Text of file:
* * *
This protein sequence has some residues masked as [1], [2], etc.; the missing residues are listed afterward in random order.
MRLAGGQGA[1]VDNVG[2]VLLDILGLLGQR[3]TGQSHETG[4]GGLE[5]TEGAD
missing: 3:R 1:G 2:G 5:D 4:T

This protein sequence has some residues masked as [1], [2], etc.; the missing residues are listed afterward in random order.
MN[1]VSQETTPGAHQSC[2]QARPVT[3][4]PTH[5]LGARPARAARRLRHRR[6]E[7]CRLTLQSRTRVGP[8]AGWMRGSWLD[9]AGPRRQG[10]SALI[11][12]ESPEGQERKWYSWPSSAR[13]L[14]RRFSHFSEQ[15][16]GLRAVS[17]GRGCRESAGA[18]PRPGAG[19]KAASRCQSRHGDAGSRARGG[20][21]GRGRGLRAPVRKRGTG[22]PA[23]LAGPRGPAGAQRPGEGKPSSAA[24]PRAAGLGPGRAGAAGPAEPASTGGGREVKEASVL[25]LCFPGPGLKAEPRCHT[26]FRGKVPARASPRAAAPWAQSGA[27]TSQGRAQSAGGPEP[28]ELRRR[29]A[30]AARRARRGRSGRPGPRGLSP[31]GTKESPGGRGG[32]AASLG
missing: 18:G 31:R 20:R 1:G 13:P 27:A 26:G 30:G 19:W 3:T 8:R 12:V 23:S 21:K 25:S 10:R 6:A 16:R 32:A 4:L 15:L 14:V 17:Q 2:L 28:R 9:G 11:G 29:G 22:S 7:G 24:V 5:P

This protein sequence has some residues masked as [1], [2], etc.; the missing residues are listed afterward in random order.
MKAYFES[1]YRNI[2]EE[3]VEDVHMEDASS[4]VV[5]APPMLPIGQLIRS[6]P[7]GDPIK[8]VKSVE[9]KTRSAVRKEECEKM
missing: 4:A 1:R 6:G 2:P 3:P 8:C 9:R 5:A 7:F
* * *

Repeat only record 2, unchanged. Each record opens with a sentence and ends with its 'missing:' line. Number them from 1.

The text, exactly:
This protein sequence has some residues masked as [1], [2], etc.; the missing residues are listed afterward in random order.
MN[1]VSQETTPGAHQSC[2]QARPVT[3][4]PTH[5]LGARPARAARRLRHRR[6]E[7]CRLTLQSRTRVGP[8]AGWMRGSWLD[9]AGPRRQG[10]SALI[11][12]ESPEGQERKWYSWPSSAR[13]L[14]RRFSHFSEQ[15][16]GLRAVS[17]GRGCRESAGA[18]PRPGAG[19]KAASRCQSRHGDAGSRARGG[20][21]GRGRGLRAPVRKRGTG[22]PA[23]LAGPRGPAGAQRPGEGKPSSAA[24]PRAAGLGPGRAGAAGPAEPASTGGGREVKEASVL[25]LCFPGPGLKAEPRCHT[26]FRGKVPARASPRAAAPWAQSGA[27]TSQGRAQSAGGPEP[28]ELRRR[29]A[30]AARRARRGRSGRPGPRGLSP[31]GTKESPGGRGG[32]AASLG
missing: 18:G 31:R 20:R 1:G 13:P 27:A 26:G 30:G 19:W 3:T 8:R 12:V 23:S 21:K 25:S 10:R 6:A 16:R 32:A 4:L 15:L 14:V 17:Q 2:L 28:R 9:G 11:G 29:G 22:S 7:G 24:V 5:P